I have an aggressive haircut. To impress and seduce? No. As a heartfelt expression of my self.
Some people look at me. Their look says: Who do you think you are?
I look right back, communicating: I am me.
Some grin back. Some lower their eyes. I feel proud, but not surprised. This is how it should be. This is how every man should feel. This is natural.
I have always lived with this quiet conviction that this world belong to the crazy monsters we call women and that men have no real place in it. I protested against it, but deep down, I felt it was futile and against the natural order. Their madness was destined for victory.
And real men? For whatever reason, they scared the hell out of me.
I avoided masculine men and when I looked into the mirror, I did not see a real man. Sure, I saw all the parts of a man. I saw a beard, a masculine face, all that. But I did not see masculinity. Could not see it. I saw a face that should look masculine to me and likely looked masculine to anybody else, but my sixth sense told me that it was a face totally and utterly devoid of masculinity. As if cursed.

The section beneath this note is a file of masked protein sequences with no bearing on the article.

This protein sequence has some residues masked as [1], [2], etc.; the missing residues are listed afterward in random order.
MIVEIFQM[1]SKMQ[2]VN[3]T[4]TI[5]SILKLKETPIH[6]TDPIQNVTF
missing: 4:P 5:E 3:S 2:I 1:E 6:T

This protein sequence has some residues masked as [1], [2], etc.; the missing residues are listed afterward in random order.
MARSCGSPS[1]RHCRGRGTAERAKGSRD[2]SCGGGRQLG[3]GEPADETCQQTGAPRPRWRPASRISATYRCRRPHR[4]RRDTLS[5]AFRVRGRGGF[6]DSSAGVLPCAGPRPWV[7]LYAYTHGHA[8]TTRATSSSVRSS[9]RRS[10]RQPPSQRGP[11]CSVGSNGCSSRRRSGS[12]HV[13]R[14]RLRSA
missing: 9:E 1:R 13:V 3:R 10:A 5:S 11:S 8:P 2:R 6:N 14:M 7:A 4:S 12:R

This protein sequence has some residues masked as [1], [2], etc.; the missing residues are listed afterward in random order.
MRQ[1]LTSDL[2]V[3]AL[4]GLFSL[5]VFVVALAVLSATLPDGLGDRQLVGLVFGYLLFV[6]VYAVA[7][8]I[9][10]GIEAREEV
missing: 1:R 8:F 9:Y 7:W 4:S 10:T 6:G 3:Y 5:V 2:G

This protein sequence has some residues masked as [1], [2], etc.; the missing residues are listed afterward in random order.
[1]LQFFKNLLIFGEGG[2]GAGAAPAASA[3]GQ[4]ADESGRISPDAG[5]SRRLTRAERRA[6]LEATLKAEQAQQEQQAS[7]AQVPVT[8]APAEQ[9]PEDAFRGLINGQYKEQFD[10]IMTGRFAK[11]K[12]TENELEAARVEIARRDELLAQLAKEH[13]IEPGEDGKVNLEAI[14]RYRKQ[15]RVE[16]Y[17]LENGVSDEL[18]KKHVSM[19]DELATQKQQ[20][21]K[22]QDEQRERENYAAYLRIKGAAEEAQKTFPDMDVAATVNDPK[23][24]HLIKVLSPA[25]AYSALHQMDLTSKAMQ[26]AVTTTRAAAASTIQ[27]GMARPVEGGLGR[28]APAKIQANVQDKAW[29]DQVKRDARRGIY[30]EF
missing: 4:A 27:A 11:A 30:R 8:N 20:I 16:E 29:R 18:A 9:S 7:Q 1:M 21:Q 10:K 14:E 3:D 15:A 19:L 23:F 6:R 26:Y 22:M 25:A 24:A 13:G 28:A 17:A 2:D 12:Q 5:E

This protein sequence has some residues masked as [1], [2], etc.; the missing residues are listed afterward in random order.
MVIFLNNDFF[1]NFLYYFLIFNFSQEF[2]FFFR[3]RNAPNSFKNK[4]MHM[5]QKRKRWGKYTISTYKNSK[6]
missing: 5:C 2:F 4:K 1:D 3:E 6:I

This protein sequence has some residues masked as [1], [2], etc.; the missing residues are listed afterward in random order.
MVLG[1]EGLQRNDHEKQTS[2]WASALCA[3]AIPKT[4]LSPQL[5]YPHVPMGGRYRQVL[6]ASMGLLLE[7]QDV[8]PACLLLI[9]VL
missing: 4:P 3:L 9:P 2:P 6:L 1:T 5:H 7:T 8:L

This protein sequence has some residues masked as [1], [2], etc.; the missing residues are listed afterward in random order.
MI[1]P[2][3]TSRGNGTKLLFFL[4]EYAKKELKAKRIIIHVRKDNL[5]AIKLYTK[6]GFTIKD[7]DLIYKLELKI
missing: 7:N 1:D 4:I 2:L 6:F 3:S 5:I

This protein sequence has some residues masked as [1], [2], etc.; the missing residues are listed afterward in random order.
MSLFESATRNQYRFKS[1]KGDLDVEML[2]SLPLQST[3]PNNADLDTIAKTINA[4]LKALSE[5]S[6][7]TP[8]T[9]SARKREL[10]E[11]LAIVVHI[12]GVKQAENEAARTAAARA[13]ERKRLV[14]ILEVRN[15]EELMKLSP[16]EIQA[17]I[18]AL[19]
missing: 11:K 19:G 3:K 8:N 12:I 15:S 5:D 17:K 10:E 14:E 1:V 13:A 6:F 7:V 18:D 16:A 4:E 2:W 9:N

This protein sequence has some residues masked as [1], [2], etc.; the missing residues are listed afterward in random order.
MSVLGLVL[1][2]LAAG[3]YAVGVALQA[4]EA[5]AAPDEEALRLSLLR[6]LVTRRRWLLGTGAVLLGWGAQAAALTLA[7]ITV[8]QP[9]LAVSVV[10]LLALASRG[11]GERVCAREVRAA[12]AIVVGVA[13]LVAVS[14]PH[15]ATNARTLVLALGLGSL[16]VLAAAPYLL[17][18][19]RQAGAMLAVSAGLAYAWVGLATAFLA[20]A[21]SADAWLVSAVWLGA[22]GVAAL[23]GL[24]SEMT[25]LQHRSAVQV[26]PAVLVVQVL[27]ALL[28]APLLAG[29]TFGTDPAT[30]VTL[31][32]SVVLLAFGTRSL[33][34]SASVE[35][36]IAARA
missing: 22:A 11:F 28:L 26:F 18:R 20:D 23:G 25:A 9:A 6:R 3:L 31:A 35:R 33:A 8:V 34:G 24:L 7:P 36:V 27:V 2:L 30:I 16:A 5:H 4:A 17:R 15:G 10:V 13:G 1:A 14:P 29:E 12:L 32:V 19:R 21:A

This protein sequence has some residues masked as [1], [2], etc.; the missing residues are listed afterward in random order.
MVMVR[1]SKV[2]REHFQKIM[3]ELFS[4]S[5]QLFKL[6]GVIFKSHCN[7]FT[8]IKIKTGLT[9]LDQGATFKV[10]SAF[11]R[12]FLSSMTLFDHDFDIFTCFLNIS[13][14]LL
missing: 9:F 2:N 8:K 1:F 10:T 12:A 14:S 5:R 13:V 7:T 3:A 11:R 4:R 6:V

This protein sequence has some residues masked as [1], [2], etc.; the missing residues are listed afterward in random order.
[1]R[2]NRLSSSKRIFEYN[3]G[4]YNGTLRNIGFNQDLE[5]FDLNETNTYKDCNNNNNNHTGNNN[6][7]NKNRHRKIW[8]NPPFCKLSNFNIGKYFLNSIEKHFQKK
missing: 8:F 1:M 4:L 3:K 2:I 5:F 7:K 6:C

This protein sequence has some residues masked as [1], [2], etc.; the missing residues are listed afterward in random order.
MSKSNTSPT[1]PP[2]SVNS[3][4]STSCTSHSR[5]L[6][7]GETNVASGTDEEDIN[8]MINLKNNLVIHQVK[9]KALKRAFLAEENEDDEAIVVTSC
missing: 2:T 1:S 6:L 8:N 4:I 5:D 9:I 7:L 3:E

Something inside me told me to call this blog Man Without Father a year ago. But I did have a father. Not the biological one, whom I never really emotionally cared about, yet that is something I did not understand. My real father was the man who took care of me until he died around my age of 2. I intellectually knew he had been there, but it meant nothing to me.
When I see a confident and relaxed man with his girl on the street, I just know it. I know there is something wrong with me. I know that this man has something I lack. It hurts. It makes me feel lost, inferior, fallen, alone.
This man has trust in himself.
I have been running from this feeling my whole life. I thought if I could just imitate that man, do whatever he does, act like he acts, move like he moves, speak like he speaks; if I could convince everybody that I am in fact that man, I could start believing it myself.